Skip to comments.The Spitfire - an appreciation (75th anniversary)
Posted on 03/06/2011 7:12:13 PM PST by sukhoi-30mki
The Spitfire - - an appreciation
By George Kerevan
75 years ago today, as darkness loomed across Europe, an achingly beautiful aircraft soared into the heavens on its maiden flight. The plane would become both an eight-gunned instrument of freedom and a near-spiritual symbol of it. The Spitfire was born.
AT 4:35pm on the afternoon of 5 March, 1936, a pilot called Joseph 'Mutt' Summers walked across the grass of Southampton Airport - currently a hub for Flybe. Summers had spent a tiring day testing a new RAF bomber. Now, he had to squeeze in the first flight of a new fighter called the "Spitfire". A plane that would become a legend and - arguably - hold the pass in 1940 long enough to save us from fascism.
But in 1936, the conventional wisdom in Britain was that "the bomber would always get through". Many considered new fighter planes like the Spitfire a waste of money.
Mutt Summers pressed the starter button and the Spitfire took to the air for the first time. Unlike the wood and canvass biplanes then serving as the RAF's frontline fighters, the Spit was a monoplane of all-metal construction. It had a retractable undercarriage and a fantastic speed of over 350mph. In combat it would be armed with eight machine guns. At last, here was something that would stop any bomber.
The Spitfire was the inspired creation of a true engineering genius, Reginald Joseph Mitchell. He was born in 1895, the son of two Stoke-on-Trent primary school teachers. His poor background precluded university, so he began an
(Excerpt) Read more at living.scotsman.com ...
Contest: A Spitfire from the Royal Air Force Battle of Britain Memorial Flight and a 3 Squadron Typhoon fly in formation over Lincolnshire (from the Daily Mail)
Thats really close. I would be a bit worried.
I don’t have any scientific evidence, but am absolutely convinced
that hearing a Merlin engine fly by increases testosterone production.
Perspective compression caused by telephoto lense.
Never in the field of human conflict was so much owed by so many to so few.
Winston "Obama hates me" Churchill, 20 August 1940.
I’ve been fortunate to see as many as 13 Spitfires in the air at one time, at Goodwood in West Sussex. To make it even more dramatic, Goodwood was known as RAF Westhampnett during the Battle of Britain, so I actually saw the planes in their natural environment. It was soul-stirring.
I’m partial to the B-24 Liberator.
I’m surprised they were able to get off the ground considering the collective weight of the stones it took to fly a mission over Europe in one.
“THE prototype weighed 5,250lbs loaded and had a speed of 349mph. When production ended in November 1945, the final version of the Spit, the Mk 24, weighed twice as much and flew 200mph faster.”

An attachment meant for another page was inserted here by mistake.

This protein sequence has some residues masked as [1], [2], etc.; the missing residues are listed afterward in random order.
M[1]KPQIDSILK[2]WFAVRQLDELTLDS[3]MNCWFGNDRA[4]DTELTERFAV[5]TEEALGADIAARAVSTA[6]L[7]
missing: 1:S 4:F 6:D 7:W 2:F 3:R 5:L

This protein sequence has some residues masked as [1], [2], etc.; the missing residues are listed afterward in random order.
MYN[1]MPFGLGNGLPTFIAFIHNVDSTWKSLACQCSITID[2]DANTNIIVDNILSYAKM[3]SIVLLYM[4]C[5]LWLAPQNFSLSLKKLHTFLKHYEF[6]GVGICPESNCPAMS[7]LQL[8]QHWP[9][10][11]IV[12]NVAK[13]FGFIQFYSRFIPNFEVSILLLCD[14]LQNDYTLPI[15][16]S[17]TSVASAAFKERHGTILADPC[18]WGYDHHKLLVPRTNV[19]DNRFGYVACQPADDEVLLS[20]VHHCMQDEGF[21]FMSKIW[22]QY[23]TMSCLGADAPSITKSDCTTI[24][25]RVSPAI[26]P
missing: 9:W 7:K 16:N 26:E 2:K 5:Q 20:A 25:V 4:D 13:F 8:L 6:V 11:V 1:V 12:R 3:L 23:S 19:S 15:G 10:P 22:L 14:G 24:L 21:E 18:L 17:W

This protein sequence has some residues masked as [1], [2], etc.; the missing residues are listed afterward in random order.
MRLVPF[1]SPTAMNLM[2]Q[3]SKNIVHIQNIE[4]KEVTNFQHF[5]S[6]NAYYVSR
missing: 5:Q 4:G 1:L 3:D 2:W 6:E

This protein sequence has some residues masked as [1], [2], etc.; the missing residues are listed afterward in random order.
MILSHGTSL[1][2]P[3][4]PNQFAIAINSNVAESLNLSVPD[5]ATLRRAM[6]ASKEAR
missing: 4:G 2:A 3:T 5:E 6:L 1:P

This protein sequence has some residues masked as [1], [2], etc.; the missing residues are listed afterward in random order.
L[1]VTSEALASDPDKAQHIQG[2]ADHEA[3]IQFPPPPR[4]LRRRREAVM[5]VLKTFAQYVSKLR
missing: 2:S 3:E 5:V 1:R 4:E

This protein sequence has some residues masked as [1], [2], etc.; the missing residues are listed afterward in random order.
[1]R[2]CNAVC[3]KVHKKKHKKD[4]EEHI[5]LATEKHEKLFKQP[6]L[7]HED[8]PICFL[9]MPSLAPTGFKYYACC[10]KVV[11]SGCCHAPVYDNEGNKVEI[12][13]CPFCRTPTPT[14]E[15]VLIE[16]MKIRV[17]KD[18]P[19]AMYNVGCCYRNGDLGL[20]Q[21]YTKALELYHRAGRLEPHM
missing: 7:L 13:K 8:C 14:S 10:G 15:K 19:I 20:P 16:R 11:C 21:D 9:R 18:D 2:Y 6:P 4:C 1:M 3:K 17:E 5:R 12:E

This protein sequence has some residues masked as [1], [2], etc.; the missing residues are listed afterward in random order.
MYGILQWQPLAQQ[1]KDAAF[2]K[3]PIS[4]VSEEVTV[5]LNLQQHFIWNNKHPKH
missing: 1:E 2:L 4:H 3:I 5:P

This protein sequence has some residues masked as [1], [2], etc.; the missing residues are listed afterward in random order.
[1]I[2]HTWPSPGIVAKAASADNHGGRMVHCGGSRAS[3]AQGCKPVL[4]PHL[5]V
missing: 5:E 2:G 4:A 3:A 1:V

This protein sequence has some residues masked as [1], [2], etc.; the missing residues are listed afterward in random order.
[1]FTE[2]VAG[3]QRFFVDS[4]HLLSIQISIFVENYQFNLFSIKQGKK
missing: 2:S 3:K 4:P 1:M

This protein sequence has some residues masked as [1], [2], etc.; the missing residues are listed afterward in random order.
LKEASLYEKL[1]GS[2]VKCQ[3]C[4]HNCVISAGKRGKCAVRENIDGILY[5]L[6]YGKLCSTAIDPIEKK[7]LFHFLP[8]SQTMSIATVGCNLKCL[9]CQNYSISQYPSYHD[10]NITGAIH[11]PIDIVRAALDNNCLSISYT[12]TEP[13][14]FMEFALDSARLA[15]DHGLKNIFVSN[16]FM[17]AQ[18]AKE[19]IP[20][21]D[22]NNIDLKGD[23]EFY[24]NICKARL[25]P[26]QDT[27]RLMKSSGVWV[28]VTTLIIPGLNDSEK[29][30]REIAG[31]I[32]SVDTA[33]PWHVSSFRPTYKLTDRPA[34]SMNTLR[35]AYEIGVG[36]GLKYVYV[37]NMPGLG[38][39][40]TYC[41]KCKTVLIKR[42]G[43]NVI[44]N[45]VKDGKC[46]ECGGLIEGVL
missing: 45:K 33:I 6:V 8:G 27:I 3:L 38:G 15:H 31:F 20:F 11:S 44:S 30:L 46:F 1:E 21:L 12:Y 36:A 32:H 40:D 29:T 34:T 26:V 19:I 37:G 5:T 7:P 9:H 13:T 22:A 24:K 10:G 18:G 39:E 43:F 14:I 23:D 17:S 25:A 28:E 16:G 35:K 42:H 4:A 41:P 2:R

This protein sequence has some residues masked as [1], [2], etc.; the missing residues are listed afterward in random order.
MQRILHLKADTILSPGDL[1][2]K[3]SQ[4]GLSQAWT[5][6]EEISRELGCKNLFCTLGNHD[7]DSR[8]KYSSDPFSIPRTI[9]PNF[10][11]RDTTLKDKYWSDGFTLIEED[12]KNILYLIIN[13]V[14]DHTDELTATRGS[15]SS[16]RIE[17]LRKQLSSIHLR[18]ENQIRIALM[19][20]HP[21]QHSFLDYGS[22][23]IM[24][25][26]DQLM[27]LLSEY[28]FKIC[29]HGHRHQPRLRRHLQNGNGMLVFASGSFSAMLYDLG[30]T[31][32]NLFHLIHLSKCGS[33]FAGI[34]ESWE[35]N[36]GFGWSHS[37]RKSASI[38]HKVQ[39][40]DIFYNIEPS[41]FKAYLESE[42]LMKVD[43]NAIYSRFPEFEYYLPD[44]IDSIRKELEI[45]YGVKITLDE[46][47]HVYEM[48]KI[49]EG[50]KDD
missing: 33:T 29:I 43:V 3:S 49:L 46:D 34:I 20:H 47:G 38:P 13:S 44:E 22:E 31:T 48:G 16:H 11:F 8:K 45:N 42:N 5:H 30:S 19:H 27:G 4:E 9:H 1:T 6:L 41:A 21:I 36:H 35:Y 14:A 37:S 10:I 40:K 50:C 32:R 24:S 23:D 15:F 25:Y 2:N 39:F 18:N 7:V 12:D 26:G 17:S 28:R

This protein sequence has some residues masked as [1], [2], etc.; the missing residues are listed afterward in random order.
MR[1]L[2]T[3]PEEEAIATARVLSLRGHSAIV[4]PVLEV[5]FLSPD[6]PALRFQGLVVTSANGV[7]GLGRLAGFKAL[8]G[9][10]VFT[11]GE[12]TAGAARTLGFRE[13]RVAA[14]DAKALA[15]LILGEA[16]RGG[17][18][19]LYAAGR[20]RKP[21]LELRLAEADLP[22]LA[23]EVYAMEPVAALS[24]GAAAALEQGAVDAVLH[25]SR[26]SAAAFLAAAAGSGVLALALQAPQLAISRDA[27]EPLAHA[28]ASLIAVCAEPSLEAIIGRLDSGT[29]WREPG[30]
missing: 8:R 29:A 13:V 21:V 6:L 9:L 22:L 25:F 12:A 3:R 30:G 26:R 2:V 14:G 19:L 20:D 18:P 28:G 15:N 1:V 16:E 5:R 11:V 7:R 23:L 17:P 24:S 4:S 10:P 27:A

A wonderful and historic and graceful airplane by any standard, but I don’t think prop planes can fly 550 mph because propellers either cavitate or break the sound barrier or both at those speeds. I don’t think even turbo-prop planes can fly 550 mph. I think the author means “100 mph” faster.
As a kid, I incessantly drew Spitfires (and Phantoms) while in school. I think it had much to do with my poor grades...
What at beautiful, beautiful aircraft. A hot rod of the sky...:)
Wow! That’s got to be a large percentage of those still flying.
Exactly. I would give him the benefit of the doubt and say it was a simple typo, but...one never knows!
I always thought the Spitfire was the most beautiful aircraft ever made.
From reading books from both sides I don’t think the Spitfire was really superior to the Messerschmidt. Each had their strong points but it was basically a tie.
GREAT article! Thanks for posting it.
My father worked in the B-24 Liberator factory before being drafted. He was put together the training for women to show them how to properly rivet the structures. I still have his training manual he created.
The F-4U Corsiar is my favorite WWII bird, Spitfire would be 2nd.
I don’t have the url but youtube has footage of
a Merlin engine running a cut down prop on an
I used to have a record of the german “Ring” racers,
what a sound those early engines had.
My great grandmother said she saw the new Liberators fly over pretty much every day while she was working in her victory garden.
To me the Spitfire is the the most aesthetically beautiful aircraft that has ever existed!
Second most is the Chance - Vought F4U Corsair.
Alain DeCadenet. His fairly attractive daughter had been married to John Taylor of Duran Duran.
Sadly the Spit and the Battle of Britain was largely waste as they largely surrender to Islam like America is doing.
Ya don't say...
I believe that research would prove that you are correct.
Agreed. I was going to comment that the Spitfire is one of the coolest-sounding planes I've ever heard.